With the demise of the toxic Transatlantic Trade and Investment Partnership (TTIP), you’d be forgiven for thinking we can all breathe easy, safe in the knowledge that our environment, food, public health, NHS and democratic sovereignty are no longer under threat.
Unfortunately, you’d be wrong.
If you thought TTIP was bad, a future UK-US trade deal could smuggle all those nasties back in, and probably with a larger chance of success.
We’re talking beef injected with growth hormones, chickens washed with chlorine and – most worrying of all – widespread use of antibiotics in agriculture, boosting bacterial resistance to drugs, an existential threat that is right up there with global warming and nuclear war.
Not to mention the threat to our democracy itself posed by the infamous Investor-State Dispute Settlements (ISDS) whereby private companies can sue a government for loss of profits, effectively influencing legislation. And of course, nationalised industries like the NHS will be up for grabs again with the US seeking to prise it open and parcel it up for big business.
All these things, the US will be pushing for in any trade deal. And what protection do we have against them? The answer is worryingly little. Why? Because we have a Conservative government that is largely in sympathy with many of the US aims.
And lest there be any doubts about just how sympathetic the parts of Government tasked with negotiations are, we only have to look at the recently leaked documents from the Initiative for Free Trade (IFT). These detail plans for an “unprecedented” coalition of right-wing libertarian and hard-Brexit think tanks to hold “shadow trade talks” that will “hash out an ideal” US-UK trade deal.
This coalition includes groups like America’s Cato Institute, co-founded by billionaire oil magnate Charles Koch, which frequently lobbies against climate change legislation. On the UK side, you can count The Legatum Institute, a free-trade Brexiteer think tank that has recommended dropping the EU’s precautionary principle to boost trade– the very thing that protects us from all those chlorinated chickens and hormone-fed cows.
There should be little doubt that this coalition will be pushing for the most pro-business, screw-the-little-man trade deal possible. They will not hesitate to drop any and all protections to promote free trade. And their influence is frightening. The organisation Trade secretary Liam Fox founded, Atlantic Bridge, provides links between several of these neo-con and far-right think tanks across the Atlantic. He even helped launch the IFT, the group organising the talks.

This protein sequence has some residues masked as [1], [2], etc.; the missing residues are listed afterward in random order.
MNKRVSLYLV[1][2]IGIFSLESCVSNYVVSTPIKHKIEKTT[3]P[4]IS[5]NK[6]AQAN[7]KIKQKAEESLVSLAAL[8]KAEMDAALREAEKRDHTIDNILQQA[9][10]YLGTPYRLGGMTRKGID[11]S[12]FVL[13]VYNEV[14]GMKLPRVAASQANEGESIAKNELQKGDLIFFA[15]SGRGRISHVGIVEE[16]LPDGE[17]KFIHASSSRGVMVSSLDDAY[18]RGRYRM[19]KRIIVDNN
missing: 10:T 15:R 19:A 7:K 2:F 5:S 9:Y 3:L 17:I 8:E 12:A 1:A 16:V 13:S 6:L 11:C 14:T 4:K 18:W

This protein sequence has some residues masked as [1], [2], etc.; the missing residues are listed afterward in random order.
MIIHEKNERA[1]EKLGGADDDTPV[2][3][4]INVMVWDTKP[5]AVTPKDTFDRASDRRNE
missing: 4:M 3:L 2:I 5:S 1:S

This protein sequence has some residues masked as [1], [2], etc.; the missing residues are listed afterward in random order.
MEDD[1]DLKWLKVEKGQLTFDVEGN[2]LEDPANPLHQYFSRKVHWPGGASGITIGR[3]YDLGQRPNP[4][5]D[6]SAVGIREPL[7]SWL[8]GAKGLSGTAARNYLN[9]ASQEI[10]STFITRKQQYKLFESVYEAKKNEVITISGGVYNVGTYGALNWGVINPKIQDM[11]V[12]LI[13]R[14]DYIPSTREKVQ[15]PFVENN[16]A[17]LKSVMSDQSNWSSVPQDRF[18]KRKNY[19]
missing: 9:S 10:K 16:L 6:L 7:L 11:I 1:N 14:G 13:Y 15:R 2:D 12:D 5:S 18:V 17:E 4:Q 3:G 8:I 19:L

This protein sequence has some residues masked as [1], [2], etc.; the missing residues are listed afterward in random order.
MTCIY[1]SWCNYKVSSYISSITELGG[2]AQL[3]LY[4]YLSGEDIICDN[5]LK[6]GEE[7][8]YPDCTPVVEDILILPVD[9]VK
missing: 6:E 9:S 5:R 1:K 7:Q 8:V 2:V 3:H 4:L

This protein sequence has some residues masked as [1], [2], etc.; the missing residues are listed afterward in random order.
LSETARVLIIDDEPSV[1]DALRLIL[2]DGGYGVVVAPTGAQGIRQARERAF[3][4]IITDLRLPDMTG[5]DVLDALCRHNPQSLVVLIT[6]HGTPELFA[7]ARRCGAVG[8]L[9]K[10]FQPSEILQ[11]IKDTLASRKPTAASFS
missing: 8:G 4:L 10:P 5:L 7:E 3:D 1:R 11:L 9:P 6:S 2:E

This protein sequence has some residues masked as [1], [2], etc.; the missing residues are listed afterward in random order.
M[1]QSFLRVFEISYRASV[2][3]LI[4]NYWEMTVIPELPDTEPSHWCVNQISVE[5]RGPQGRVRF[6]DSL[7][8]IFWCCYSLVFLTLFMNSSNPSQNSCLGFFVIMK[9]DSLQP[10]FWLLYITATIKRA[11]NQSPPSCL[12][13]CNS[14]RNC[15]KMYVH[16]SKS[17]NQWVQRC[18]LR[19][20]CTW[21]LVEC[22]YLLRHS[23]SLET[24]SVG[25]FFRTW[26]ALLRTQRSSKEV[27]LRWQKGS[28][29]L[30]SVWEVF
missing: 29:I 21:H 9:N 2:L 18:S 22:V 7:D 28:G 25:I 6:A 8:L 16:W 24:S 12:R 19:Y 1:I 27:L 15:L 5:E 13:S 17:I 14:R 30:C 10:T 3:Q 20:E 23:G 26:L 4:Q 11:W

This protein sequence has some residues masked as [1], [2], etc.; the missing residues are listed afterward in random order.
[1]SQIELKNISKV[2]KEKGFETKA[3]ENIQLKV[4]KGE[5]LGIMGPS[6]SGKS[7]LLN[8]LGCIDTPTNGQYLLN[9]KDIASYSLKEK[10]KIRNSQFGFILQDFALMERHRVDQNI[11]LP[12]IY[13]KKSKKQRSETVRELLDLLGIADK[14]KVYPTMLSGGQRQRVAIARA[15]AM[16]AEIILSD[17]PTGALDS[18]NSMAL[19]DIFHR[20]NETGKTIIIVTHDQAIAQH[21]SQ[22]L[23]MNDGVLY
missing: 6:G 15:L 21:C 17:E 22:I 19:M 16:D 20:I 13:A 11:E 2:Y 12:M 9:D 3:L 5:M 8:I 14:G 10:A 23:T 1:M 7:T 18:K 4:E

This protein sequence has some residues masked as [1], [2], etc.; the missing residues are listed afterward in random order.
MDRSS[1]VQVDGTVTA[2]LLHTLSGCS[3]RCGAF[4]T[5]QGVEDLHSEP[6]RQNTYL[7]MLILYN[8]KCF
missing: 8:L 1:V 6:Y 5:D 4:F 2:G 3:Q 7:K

At the IFT launch party, he told its founder, Conservative MP Daniel Hannan, he would be “a very, very willing partner in your great and wonderful quest.”
This was a launch party attended, incidentally, by Boris Johnson and held in the Foreign Office, a move that was criticised as breaching the ministerial code, so partisan was the message it sent out.
Apart from their close interweaving with government, the groups making up the shadow talks have huge resources and influence on both sides of the Atlantic. Their connection with big business means they have the money and power to get what they want. To do this, they intend to draw up model legislation that will provide a “blueprint” for actual negotiations. This method of effectively pre-writing the rule book has been used successfully before by the right-wing think tanks involved, such as the American Legislative Exchange Council (ALEC). Its “Mandate for Leadership” document included 344 policy recommendations for the Trump administration, 64 per cent of which were adopted, according to the group.
Libertarian-style free trade will be the big push of the recommendations these think tanks produce, and that means a threat to our food and environmental protections, workers’ rights, democratic sovereignty and NHS – all the threats we thought we’d seen off with TTIP. But what could make a UK-US trade deal even worse than TTIP is that we have even less say in what gets traded away and less power to stop it.
At least with the EU-US deal there would ultimately have been a vote in the EU parliament allowing MEPs from all member states to have their say. But if Liam Fox’s trade bill goes through, the Government will have the power to pass trade deals with Trump and co without a trace of scrutiny or veto from MPs. It would effectively give negotiators carte blanche to trade away any and all of our hard-won protections without the nuisance of democratic oversight.
TTIP was bad but it was public awareness and pressure that ultimately saw it off. The journey towards a UK-US trade deal has only just begun. Already the forces of global capitalism and big business are seeking to mark their influence on it. Just as with TTIP, they hold all the cards, but just as with TTIP we have awareness, numbers, and ultimately our voices as our weapons.
And we will need them. It’s going to be a long, hard struggle.
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